RAWALPINDI: Security agencies are said to be tracking two brothers allegedly recruiting on behalf of the self-styled Islamic State (IS) terrorist organisation in the twin cities.

Despite the interior minister’s protestations that IS has no foothold in the country, law enforcement agencies are well-aware of the activities of groups allegedly affiliated with the organisation popularly known by its Arabic acronym, Daesh.

A recent intelligence report, circulated by the Punjab Home Department, warns that IS sympathisers have currently embarked on a recruitment drive, saying that IS propaganda and video CDs bearing footage of the Paris terrorist attacks are “proliferating... to allure and incite the Pakistani youth”.

The same report also names three individuals who are said to have pledged allegiance to the terrorist group: Amir Mansoor, the Daesh emir for Islamabad; and brothers Imran and Ehsan Satti. The Satti brothers are originally from Murree and are said to be living in Islamabad.

Ehsan has obtained ‘jihadi training’, the report states, adding that his name has already been recommended for inclusion in the list of 4th Schedulers (of the Anti-Terrorism Act).

City Police Officer Israr Ahmed Abbasi told Dawn that police had been conducting search operations in different parts of the district, in line with the National Action Plan, to arrest suspects. But he said that his department had not been specifically directed to arrest the two suspects because this was the jurisdiction of the Counter Terrorism Department (CTD).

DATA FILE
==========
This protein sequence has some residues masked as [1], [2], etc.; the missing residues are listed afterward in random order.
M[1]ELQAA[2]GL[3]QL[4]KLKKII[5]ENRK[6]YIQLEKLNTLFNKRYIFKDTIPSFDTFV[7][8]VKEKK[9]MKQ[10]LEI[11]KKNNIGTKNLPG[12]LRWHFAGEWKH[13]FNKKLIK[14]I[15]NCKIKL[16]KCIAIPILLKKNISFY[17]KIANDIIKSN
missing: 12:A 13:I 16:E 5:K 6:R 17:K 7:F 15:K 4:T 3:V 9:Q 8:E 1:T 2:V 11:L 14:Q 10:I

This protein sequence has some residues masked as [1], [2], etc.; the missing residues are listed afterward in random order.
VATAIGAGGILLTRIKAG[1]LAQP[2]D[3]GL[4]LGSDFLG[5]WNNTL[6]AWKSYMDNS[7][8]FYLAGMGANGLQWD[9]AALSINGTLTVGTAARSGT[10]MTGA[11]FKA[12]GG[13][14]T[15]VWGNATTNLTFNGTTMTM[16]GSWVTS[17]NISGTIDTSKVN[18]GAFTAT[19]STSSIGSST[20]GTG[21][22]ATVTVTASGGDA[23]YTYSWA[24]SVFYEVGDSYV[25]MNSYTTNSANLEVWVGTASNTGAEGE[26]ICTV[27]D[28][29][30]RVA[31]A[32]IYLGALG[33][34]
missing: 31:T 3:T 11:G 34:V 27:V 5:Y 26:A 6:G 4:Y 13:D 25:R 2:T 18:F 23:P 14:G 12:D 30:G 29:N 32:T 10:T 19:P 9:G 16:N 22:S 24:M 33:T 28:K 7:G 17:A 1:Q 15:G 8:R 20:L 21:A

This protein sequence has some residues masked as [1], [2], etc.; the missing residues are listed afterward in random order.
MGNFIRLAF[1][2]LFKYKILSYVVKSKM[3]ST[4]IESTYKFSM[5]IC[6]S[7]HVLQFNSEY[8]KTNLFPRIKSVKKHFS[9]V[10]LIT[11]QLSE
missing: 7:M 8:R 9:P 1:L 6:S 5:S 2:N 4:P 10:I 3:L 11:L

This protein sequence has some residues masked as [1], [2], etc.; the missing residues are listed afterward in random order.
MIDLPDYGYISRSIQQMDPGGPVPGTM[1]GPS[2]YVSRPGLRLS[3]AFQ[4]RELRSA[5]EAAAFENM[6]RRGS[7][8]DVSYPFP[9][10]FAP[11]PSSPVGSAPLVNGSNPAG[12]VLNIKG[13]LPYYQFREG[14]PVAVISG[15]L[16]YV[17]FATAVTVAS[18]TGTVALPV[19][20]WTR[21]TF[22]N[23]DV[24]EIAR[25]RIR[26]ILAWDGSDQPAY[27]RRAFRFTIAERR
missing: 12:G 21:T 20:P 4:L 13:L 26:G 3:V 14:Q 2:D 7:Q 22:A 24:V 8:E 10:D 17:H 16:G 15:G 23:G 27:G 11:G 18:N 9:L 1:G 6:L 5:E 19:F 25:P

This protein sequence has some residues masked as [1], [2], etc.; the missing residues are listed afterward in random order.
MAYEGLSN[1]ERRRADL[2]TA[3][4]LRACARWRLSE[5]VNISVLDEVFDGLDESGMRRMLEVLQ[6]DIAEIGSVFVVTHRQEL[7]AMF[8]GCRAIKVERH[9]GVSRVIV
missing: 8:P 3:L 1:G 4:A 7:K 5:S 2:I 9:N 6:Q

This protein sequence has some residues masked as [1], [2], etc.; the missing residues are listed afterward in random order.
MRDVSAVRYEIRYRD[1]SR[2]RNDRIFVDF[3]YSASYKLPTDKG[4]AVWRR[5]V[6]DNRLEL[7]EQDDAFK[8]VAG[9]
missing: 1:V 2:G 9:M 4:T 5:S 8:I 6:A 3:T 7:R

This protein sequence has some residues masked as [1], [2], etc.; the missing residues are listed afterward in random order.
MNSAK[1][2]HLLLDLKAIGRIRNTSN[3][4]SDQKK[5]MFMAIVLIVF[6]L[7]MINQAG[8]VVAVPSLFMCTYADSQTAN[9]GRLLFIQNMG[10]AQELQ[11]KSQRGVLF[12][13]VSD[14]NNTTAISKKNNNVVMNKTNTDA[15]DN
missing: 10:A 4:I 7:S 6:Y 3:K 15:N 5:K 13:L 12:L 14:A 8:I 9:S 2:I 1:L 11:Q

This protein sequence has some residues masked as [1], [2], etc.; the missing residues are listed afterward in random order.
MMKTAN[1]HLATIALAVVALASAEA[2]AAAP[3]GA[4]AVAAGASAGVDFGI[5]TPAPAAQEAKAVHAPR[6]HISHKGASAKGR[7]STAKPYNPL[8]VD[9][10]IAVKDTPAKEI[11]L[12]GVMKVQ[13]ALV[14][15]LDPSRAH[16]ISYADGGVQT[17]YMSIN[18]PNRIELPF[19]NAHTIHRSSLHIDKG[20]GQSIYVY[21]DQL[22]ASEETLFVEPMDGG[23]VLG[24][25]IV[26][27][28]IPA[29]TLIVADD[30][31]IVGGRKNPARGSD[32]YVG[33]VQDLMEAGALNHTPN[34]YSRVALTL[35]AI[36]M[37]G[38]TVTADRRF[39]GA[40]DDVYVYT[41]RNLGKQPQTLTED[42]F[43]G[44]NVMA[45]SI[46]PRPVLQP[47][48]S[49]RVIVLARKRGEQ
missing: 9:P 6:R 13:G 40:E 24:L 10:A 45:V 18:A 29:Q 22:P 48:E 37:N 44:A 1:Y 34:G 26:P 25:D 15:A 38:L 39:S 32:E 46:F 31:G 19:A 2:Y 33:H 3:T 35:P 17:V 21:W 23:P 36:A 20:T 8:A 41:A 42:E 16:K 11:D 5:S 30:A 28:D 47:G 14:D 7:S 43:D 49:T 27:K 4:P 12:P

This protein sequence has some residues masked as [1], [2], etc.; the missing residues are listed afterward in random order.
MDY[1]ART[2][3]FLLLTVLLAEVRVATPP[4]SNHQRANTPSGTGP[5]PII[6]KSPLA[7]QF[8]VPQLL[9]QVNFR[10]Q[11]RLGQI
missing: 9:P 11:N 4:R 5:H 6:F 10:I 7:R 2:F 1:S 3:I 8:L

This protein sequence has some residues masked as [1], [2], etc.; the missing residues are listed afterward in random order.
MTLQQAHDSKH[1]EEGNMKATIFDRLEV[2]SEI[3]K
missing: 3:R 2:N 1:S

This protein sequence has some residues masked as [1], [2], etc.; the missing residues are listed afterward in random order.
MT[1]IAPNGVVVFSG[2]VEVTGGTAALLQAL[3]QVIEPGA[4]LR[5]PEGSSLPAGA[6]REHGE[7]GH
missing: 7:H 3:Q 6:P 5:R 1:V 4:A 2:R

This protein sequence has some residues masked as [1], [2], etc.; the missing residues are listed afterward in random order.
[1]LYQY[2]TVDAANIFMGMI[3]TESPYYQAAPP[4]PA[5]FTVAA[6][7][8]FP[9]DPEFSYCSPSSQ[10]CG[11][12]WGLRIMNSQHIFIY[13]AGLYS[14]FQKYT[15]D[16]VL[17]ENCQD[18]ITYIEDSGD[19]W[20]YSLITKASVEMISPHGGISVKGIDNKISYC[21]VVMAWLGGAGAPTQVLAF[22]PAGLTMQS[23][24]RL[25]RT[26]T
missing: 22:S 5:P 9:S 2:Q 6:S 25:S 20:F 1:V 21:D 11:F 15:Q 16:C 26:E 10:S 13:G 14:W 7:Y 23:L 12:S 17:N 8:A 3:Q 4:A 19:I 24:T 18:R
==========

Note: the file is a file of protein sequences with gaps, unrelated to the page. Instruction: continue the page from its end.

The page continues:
Sources in the CTD said that the two men identified by the Punjab Home Department were already on the department’s wanted list. They said that the brothers were suspected of involvement in the attack on a police raiding party in Dhamial in October 2015.

A sub-inspector was killed and three others were injured, while five members of a family suspected of being involved in terrorist activities were killed in a fire fight.

The report also warns that IS sympathisers were trying to recruit youth from Fata and Afghan refugee camps in KP to take part in jihad.

Law enforcement agencies have been directed to keep a close eye on Afghan refugees camps, and the home department has warned that various militant groups, including commanders from the Tehreek-i-Taliban Pakistan (TTP), the Islamic Movement of Uzbekistan (IMU) and other groups from Central Asian states, were also joining hands with the IS.

The report also recommends that activists from a certain school of thought sympathetic towards extremists should be watched closely, as they may be susceptible to Daesh propaganda.

Published in Dawn, January 5th, 2016

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